Thursday, September 25, 2014

The Hardest Question

So, I mentioned in my previous blog post that I was feeling a little overwhelmed and anti-social for a few days after we got back to the US. I was trying to find the source of my anxiety and I may have figured it out.

I knew people would ask me how India was and I didn’t have a good answer. Certainly not a short and sweet answer anyhow. Not because I don’t have things to say about India. On the contrary, I have too much to say and I was afraid people wouldn’t care. I think people would listen to me for about five minutes and then tune me out, which would be understandable. But I don’t have a five-minute answer because how do you condense two and a half years of impressions and happenings (and several thousand years of history) into five minutes? You can’t. Or at least, I can’t. Not yet anyhow. I can give you snippets. Lots and lots of snippets. Snippets until you are blue in the face… but who wants that?

I’ve talked to a few friends and relatives since we came back and I have shared some things but I am careful not to spill too much too fast, lest I overwhelm them. Because India can be overwhelming in many ways. And I didn’t want to be that person, who wouldn’t shut up about their last post. Although it’s very tempting and I want to talk about India, a lot. But not everyone is willing, ready or able to listen. So I have to be patient and pace myself and spare my listeners.

I remember years ago when I first came to the US, people would hear my accent and ask me where I was from. I’d say Bulgaria and they would often ask about it. Most people didn’t know anything about Bulgaria. So, I’d tell them. Over time, I noticed that many of these people were just being social. They didn’t really want to know that much about Bulgaria or they just couldn’t relate. So eventually, I came up with “an elevator pitch about Bulgaria.” I usually say it’s in the Balkans (sandwiched between Turkey, Greece, Macedonia, Serbia, Romania and the Black Sea), that it has four seasons and that you can go skiing there in the winter and to the seaside in the summer. That it has fascinating though mostly sad history, that it’s beautiful and that the food is delicious (similar to Greek or Turkish food but better). I usually end there because that’s about the amount of information most people can handle. Anything more can be dicey. Unless the person asks for more information, of course.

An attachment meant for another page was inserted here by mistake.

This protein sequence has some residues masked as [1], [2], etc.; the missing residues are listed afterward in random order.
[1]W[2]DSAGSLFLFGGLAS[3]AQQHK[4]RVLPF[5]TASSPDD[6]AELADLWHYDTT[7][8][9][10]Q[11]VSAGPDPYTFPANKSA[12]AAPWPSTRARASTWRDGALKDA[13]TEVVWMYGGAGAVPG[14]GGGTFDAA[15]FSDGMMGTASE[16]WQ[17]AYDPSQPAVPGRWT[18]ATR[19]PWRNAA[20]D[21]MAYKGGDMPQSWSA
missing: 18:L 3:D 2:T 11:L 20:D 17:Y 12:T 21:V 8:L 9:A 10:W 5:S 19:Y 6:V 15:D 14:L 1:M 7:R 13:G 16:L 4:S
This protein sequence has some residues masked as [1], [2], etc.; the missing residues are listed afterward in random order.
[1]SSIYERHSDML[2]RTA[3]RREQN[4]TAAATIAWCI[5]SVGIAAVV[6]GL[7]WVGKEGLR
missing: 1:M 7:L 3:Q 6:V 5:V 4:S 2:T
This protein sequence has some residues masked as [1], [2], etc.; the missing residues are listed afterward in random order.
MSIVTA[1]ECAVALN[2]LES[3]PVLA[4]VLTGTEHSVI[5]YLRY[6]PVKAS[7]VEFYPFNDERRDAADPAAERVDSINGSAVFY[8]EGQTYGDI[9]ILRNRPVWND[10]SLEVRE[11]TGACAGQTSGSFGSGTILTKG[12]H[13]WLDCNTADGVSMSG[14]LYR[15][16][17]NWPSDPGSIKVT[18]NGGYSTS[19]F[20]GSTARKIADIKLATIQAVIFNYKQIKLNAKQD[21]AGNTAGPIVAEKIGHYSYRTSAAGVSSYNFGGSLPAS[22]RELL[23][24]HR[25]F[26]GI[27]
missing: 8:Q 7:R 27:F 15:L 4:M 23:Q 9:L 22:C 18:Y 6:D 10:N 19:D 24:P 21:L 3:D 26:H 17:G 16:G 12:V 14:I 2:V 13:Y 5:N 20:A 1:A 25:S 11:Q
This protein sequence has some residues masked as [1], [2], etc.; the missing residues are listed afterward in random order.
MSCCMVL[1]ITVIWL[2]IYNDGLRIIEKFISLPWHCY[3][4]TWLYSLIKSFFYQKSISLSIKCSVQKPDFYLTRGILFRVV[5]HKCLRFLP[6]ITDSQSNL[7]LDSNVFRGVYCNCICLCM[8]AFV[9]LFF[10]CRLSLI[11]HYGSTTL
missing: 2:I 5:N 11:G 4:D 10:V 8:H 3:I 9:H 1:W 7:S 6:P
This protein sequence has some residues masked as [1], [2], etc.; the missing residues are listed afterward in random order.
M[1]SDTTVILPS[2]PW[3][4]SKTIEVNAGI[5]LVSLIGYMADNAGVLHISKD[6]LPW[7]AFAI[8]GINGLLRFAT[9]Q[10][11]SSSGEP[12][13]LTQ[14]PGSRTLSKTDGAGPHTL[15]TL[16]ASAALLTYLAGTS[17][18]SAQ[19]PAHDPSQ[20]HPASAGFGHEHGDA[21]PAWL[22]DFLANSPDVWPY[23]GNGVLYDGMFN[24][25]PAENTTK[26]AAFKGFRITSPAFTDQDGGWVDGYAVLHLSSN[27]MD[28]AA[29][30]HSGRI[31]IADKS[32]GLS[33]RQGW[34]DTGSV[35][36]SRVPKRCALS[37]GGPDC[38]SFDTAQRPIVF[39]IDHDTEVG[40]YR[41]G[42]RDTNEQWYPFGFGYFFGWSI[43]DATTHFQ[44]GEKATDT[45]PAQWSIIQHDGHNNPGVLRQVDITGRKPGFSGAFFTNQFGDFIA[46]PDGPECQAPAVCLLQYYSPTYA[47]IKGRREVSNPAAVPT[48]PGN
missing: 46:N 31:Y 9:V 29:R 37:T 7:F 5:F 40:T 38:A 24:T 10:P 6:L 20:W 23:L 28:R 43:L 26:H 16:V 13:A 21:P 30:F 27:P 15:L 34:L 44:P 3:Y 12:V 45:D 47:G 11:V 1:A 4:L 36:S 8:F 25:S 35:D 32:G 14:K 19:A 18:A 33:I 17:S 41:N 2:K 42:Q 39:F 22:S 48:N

I need to come up with something similar about our time in India, which will be tough because India’s so big and diverse and full of contradictions. Plus, my impressions are still quite fresh and raw. I am still processing some of them, trying to make sense of them. If I talk about India and our time there, I want to do it justice. I don’t want to make it look better or worse than it was but I also don’t want to offend anyone. I’ll keep you posted on the “elevator pitch” about our time in India. Until then, I have a bunch of unwritten blog posts swirling in my head and I feel like I can’t move on until I write them.  I need to get them off my chest, which will hopefully help me clear my head, put closure on our time in India and clean the slate for Ethiopia. My plan is to write several Retroactive India blog posts over the next few weeks so stay tuned…

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